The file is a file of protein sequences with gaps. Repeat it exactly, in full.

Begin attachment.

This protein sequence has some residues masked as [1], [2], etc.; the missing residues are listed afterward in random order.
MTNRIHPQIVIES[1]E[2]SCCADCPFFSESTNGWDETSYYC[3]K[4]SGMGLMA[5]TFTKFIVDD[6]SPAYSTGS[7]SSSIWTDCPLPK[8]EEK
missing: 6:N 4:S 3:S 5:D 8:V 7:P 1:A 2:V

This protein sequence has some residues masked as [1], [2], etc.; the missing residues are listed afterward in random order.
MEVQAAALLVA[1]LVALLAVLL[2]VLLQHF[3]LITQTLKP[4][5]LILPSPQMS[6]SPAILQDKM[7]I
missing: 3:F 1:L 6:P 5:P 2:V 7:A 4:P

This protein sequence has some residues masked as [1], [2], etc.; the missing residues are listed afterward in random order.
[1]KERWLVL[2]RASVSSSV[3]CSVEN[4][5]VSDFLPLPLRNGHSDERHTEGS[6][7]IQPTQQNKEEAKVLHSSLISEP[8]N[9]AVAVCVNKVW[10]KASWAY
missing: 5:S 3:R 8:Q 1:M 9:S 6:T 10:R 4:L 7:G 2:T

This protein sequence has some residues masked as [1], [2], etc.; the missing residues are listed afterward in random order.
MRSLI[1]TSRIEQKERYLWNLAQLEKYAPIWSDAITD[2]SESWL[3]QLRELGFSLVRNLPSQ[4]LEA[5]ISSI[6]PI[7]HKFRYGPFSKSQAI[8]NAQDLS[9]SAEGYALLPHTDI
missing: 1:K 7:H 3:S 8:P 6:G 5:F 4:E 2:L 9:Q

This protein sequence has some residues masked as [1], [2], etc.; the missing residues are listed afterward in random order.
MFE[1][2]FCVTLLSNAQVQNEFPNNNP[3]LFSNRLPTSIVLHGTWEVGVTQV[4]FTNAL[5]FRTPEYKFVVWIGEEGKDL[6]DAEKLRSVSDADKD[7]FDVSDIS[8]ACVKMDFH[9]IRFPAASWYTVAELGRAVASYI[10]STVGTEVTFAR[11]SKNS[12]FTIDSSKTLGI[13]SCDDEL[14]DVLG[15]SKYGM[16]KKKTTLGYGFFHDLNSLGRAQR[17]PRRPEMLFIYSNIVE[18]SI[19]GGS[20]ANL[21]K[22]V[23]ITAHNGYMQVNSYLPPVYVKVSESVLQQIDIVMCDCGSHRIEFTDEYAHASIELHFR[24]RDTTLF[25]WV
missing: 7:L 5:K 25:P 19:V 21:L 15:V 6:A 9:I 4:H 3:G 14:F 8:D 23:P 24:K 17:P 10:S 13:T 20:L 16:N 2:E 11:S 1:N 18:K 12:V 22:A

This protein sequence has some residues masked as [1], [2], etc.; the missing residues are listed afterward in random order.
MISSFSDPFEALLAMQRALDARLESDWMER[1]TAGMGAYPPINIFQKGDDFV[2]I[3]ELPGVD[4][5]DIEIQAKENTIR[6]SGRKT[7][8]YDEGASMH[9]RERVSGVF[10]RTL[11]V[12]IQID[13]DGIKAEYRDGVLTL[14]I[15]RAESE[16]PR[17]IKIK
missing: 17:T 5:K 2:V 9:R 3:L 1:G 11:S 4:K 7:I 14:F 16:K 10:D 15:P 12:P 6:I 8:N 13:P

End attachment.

This protein sequence has some residues masked as [1], [2], etc.; the missing residues are listed afterward in random order.
MTNRIHPQIVIES[1]E[2]SCCADCPFFSESTNGWDETSYYC[3]K[4]SGMGLMA[5]TFTKFIVDD[6]SPAYSTGS[7]SSSIWTDCPLPK[8]EEK
missing: 6:N 4:S 3:S 5:D 8:V 7:P 1:A 2:V

This protein sequence has some residues masked as [1], [2], etc.; the missing residues are listed afterward in random order.
MEVQAAALLVA[1]LVALLAVLL[2]VLLQHF[3]LITQTLKP[4][5]LILPSPQMS[6]SPAILQDKM[7]I
missing: 3:F 1:L 6:P 5:P 2:V 7:A 4:P

This protein sequence has some residues masked as [1], [2], etc.; the missing residues are listed afterward in random order.
[1]KERWLVL[2]RASVSSSV[3]CSVEN[4][5]VSDFLPLPLRNGHSDERHTEGS[6][7]IQPTQQNKEEAKVLHSSLISEP[8]N[9]AVAVCVNKVW[10]KASWAY
missing: 5:S 3:R 8:Q 1:M 9:S 6:T 10:R 4:L 7:G 2:T

This protein sequence has some residues masked as [1], [2], etc.; the missing residues are listed afterward in random order.
MRSLI[1]TSRIEQKERYLWNLAQLEKYAPIWSDAITD[2]SESWL[3]QLRELGFSLVRNLPSQ[4]LEA[5]ISSI[6]PI[7]HKFRYGPFSKSQAI[8]NAQDLS[9]SAEGYALLPHTDI
missing: 1:K 7:H 3:S 8:P 6:G 5:F 4:E 2:L 9:Q

This protein sequence has some residues masked as [1], [2], etc.; the missing residues are listed afterward in random order.
MFE[1][2]FCVTLLSNAQVQNEFPNNNP[3]LFSNRLPTSIVLHGTWEVGVTQV[4]FTNAL[5]FRTPEYKFVVWIGEEGKDL[6]DAEKLRSVSDADKD[7]FDVSDIS[8]ACVKMDFH[9]IRFPAASWYTVAELGRAVASYI[10]STVGTEVTFAR[11]SKNS[12]FTIDSSKTLGI[13]SCDDEL[14]DVLG[15]SKYGM[16]KKKTTLGYGFFHDLNSLGRAQR[17]PRRPEMLFIYSNIVE[18]SI[19]GGS[20]ANL[21]K[22]V[23]ITAHNGYMQVNSYLPPVYVKVSESVLQQIDIVMCDCGSHRIEFTDEYAHASIELHFR[24]RDTTLF[25]WV
missing: 7:L 5:K 25:P 19:V 21:L 15:V 6:A 9:I 4:H 3:G 14:F 8:D 23:P 24:K 17:P 10:S 13:T 20:L 16:N 2:E 11:S 1:N 18:K 12:V 22:A

This protein sequence has some residues masked as [1], [2], etc.; the missing residues are listed afterward in random order.
MISSFSDPFEALLAMQRALDARLESDWMER[1]TAGMGAYPPINIFQKGDDFV[2]I[3]ELPGVD[4][5]DIEIQAKENTIR[6]SGRKT[7][8]YDEGASMH[9]RERVSGVF[10]RTL[11]V[12]IQID[13]DGIKAEYRDGVLTL[14]I[15]RAESE[16]PR[17]IKIK
missing: 17:T 5:K 2:V 9:R 3:L 1:G 11:S 4:K 7:I 14:F 16:K 10:D 15:P 12:P 6:I 8:N 13:P